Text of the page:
As adults we can model strategies and point out when we mis-hear or don’t understand someone. It would be helpful to actually say “I didn’t understand what he said with the noise in this room, I’m going to move closer and ask him to repeat his answer.” or “I need to ask her what that word means because I don’t know it”. etc.
Expressive clarification requires the child to provide more information or rephrase a message when his/her listener doesn’t understand him/her. Sophisticated communicators establish and maintain eye contact and over time begin to monitor their listeners body language and facial expressions. As an adult speaker one can often notice if the listener is nodding their head or changing expressions as the conversation unfolds.
A mature listener also uses interjections such as “oh”, “uh-huh” or “really?”, “wow” which lets the speaker know they are attending and understanding the message.
Most children are not naturally very sophisticated in monitoring their audience. More often than not, the listener has to request more information or ask a few questions when they start to misunderstand.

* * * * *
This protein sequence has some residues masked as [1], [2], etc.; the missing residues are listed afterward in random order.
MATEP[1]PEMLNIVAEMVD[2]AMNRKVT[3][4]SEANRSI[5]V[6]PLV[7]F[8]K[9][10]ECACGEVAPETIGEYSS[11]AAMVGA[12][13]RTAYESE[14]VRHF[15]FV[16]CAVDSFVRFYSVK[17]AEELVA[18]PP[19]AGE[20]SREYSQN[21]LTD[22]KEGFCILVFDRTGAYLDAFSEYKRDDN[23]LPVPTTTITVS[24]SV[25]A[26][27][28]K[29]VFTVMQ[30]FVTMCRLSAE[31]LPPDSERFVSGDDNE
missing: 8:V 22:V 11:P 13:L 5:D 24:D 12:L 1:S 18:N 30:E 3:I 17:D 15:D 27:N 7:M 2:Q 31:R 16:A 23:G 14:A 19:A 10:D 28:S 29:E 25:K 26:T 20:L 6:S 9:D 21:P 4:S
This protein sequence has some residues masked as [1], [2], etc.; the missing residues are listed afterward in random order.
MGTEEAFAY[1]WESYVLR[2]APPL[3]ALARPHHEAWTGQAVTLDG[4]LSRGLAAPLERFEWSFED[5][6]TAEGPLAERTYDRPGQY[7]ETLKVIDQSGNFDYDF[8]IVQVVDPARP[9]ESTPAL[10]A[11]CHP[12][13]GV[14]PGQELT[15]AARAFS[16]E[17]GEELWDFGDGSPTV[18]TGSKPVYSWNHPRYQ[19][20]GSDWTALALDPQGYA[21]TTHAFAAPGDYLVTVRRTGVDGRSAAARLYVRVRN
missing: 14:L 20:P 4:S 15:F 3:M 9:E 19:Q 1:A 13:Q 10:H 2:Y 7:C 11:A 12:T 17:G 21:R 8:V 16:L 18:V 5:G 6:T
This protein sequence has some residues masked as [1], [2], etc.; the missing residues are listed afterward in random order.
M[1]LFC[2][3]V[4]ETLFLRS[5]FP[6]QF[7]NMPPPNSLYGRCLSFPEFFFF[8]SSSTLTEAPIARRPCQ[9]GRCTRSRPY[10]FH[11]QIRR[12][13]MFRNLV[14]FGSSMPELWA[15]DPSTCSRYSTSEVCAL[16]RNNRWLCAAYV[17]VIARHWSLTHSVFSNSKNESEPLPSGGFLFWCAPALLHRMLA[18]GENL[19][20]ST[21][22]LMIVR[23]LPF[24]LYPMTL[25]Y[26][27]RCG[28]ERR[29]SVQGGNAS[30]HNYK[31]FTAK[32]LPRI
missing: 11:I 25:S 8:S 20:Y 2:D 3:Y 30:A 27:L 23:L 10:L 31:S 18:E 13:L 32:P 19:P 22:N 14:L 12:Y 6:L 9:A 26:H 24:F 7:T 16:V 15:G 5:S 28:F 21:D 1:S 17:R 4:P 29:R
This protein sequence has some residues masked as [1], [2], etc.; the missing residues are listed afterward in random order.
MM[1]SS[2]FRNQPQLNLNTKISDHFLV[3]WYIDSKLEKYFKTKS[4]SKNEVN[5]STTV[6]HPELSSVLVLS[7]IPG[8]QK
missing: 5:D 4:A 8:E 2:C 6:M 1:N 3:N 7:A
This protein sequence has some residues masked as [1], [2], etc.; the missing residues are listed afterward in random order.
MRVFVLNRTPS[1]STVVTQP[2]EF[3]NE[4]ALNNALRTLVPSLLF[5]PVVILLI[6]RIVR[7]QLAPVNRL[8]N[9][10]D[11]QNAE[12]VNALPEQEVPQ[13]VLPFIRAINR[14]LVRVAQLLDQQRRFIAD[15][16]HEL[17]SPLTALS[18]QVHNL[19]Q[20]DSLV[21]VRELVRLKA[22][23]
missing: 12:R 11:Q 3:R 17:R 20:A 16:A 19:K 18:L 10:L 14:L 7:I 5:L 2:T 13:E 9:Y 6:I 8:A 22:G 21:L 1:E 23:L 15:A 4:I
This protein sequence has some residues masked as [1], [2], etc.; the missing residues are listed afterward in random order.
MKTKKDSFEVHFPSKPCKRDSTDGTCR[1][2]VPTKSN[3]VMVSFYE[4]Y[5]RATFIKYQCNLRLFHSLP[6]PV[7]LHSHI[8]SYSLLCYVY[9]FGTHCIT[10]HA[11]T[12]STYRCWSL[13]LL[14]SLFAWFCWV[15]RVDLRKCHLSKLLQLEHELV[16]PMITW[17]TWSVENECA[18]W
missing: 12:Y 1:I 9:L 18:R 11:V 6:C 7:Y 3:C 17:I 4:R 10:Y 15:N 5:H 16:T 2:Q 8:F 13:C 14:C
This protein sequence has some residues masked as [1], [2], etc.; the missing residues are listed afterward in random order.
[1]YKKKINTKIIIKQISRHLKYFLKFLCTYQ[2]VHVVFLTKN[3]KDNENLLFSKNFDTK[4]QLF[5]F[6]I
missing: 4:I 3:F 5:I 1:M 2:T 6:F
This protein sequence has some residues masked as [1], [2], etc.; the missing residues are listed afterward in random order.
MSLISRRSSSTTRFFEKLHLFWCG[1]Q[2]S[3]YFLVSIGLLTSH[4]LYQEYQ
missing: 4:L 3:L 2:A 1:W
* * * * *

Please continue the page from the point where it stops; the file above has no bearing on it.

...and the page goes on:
Children with poor speech ability need to be taught to use other words when a listener doesn’t understand what they are trying to communicate. Using synonyms or describing what they are talking about in a different way can help resolve a breakdown in conversation.
The resolution of a communication breakdown can be much more efficient if the child notices the listener is not understanding and rewords or elaborates on the idea BEFORE the listener has to ask for a clarification.
As with the receptive clarification (asking for clarification when one doesn’t understand or hear part of message) the expressive clarification (giving clarification when your listener doesn’t understand you) can also be encouraged along by adult models of the desired behavior.
Pointing out when you notice someone looks confused by something you said or saying “That me say that another way” can be good strategies to develop the child’s awareness that we all need to clarify and persist to make ourselves understood sometimes.
We want the child to take responsibility for their own comprehension and expressive skills. Strong clarification skills can be learned through practice and direct instruction. Once a child is able to repair communication breakdowns on their own their learning can become more independent and less dependent on specialists.
Patience and persistence are also necessary skills along the road to becoming a confident conversational partner and student. Be aware of how you nurture these skills in your children or clients from early ages.
Remember, conversational competency has a strong connection to academic achievement as well as social skills so never underestimate the value of time spent developing conversational skills.